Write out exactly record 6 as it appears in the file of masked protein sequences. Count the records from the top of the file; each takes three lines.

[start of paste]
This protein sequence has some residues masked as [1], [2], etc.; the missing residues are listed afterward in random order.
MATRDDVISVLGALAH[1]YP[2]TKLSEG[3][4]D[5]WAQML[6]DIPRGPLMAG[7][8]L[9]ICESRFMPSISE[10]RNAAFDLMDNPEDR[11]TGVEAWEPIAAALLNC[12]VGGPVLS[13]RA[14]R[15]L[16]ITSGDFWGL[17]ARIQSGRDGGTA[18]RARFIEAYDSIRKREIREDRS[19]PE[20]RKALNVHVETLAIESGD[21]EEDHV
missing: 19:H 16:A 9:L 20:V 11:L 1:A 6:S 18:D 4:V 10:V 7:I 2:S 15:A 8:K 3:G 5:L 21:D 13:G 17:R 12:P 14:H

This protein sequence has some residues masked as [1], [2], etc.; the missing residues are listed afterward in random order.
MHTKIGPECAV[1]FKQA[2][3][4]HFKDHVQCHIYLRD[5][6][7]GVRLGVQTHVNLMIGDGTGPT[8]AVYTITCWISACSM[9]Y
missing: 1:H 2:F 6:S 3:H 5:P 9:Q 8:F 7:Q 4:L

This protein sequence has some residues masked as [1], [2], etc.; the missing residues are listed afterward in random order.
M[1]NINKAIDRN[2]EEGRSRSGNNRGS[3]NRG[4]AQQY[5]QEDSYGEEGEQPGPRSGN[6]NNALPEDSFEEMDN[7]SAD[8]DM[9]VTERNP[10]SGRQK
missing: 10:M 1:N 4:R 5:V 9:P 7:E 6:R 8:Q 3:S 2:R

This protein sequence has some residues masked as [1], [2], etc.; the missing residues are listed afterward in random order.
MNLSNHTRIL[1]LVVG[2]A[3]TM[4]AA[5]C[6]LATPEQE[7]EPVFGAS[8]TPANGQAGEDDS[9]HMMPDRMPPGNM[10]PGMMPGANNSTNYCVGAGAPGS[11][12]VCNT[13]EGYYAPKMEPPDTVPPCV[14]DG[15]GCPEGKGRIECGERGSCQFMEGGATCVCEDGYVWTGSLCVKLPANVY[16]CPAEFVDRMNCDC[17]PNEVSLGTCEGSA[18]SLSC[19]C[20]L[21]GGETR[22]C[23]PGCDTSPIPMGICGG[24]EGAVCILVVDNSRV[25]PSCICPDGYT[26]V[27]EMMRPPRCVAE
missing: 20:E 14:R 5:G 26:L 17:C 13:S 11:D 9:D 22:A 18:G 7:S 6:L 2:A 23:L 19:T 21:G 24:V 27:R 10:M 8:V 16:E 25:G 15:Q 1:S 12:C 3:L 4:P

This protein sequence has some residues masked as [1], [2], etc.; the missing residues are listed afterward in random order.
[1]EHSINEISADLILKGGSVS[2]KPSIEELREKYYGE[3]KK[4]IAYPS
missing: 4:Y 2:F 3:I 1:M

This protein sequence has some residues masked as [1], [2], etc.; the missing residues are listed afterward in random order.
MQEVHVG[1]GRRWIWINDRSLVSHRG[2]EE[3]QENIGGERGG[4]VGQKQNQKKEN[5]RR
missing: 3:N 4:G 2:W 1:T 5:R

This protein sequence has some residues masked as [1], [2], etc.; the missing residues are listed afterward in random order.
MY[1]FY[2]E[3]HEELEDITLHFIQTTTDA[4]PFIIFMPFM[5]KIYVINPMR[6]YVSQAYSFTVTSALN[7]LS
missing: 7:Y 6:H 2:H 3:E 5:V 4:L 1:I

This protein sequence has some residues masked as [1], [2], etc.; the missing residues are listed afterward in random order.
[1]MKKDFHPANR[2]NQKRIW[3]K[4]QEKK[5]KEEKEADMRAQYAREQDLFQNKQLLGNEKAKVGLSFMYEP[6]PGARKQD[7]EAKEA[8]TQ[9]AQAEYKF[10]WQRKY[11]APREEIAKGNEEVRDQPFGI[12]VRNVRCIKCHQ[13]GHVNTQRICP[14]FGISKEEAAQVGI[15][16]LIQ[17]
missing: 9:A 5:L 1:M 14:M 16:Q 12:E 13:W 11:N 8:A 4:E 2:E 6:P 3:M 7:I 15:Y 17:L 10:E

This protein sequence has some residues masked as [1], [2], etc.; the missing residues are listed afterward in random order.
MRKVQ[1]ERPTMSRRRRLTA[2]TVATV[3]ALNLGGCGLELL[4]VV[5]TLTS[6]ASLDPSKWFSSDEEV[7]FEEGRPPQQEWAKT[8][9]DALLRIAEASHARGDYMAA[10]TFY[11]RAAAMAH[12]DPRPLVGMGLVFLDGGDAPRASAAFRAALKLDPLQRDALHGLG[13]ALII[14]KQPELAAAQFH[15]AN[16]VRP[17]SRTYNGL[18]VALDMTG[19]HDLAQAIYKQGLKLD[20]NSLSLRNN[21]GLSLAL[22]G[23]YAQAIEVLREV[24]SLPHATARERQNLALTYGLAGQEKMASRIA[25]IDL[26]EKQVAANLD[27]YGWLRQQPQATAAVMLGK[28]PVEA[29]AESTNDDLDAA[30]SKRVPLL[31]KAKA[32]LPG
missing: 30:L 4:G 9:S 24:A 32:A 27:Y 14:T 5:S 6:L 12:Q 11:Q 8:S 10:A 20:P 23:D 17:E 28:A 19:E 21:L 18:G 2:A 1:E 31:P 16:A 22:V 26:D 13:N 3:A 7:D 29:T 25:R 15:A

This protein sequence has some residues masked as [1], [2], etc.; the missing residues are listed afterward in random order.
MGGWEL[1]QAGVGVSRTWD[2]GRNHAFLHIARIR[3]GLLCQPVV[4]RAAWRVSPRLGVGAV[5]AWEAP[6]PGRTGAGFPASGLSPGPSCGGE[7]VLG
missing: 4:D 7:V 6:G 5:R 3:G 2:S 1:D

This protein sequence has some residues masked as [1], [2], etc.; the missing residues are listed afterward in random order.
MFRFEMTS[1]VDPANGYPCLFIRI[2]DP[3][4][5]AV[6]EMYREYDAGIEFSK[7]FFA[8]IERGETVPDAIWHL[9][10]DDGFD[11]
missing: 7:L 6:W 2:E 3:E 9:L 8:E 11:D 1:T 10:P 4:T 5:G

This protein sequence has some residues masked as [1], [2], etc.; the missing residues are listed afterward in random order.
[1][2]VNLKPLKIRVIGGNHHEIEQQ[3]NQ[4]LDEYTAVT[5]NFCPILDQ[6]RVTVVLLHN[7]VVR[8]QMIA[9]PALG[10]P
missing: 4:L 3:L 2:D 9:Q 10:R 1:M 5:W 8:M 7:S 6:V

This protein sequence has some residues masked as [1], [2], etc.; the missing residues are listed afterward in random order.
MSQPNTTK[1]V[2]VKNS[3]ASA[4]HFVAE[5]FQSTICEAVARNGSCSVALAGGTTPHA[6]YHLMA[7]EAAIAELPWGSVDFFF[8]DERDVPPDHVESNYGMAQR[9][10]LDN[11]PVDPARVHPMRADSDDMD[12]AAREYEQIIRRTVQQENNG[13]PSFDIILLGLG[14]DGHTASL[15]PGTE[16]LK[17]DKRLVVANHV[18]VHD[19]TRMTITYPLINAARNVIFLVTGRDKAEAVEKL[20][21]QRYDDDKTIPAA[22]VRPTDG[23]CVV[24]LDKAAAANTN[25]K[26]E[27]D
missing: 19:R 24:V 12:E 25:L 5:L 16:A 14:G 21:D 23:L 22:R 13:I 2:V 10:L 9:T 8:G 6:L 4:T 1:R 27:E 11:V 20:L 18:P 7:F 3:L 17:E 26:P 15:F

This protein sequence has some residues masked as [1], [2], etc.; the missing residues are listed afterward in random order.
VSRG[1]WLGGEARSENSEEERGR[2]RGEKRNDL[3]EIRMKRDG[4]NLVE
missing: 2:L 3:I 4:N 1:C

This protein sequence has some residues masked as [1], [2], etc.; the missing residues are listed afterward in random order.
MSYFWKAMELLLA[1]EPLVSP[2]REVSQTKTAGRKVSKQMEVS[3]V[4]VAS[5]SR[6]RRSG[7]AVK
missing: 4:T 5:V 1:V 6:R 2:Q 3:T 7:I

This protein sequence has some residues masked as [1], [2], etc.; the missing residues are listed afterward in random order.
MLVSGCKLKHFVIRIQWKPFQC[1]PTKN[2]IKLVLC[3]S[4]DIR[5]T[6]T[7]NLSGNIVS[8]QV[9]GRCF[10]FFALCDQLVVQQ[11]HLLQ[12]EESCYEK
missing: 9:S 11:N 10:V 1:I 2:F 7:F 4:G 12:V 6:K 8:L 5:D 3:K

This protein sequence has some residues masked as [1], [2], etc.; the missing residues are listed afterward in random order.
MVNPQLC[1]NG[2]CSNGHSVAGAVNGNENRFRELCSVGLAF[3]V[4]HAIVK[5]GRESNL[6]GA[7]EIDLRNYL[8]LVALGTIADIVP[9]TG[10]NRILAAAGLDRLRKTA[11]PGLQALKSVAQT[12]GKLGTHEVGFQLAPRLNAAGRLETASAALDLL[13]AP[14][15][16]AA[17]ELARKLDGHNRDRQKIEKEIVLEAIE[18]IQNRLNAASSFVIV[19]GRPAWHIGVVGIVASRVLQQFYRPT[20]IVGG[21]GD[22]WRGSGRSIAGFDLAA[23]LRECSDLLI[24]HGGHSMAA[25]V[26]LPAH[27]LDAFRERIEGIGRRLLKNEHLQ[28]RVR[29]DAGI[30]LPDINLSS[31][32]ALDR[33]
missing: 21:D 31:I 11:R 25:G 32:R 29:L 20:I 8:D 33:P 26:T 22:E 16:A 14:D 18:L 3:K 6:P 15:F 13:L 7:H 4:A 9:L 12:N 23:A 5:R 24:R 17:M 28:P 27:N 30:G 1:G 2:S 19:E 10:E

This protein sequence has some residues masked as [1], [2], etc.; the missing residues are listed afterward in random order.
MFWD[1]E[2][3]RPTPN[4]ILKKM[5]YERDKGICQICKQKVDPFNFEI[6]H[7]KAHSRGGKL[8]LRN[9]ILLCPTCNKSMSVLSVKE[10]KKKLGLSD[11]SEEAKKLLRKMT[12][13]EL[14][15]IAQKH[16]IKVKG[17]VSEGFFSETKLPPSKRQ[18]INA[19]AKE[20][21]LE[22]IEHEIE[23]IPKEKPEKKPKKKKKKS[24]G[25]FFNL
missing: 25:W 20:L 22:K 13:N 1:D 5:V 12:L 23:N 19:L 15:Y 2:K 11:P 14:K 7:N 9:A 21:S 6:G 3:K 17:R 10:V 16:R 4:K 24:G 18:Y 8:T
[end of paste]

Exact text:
This protein sequence has some residues masked as [1], [2], etc.; the missing residues are listed afterward in random order.
MQEVHVG[1]GRRWIWINDRSLVSHRG[2]EE[3]QENIGGERGG[4]VGQKQNQKKEN[5]RR
missing: 3:N 4:G 2:W 1:T 5:R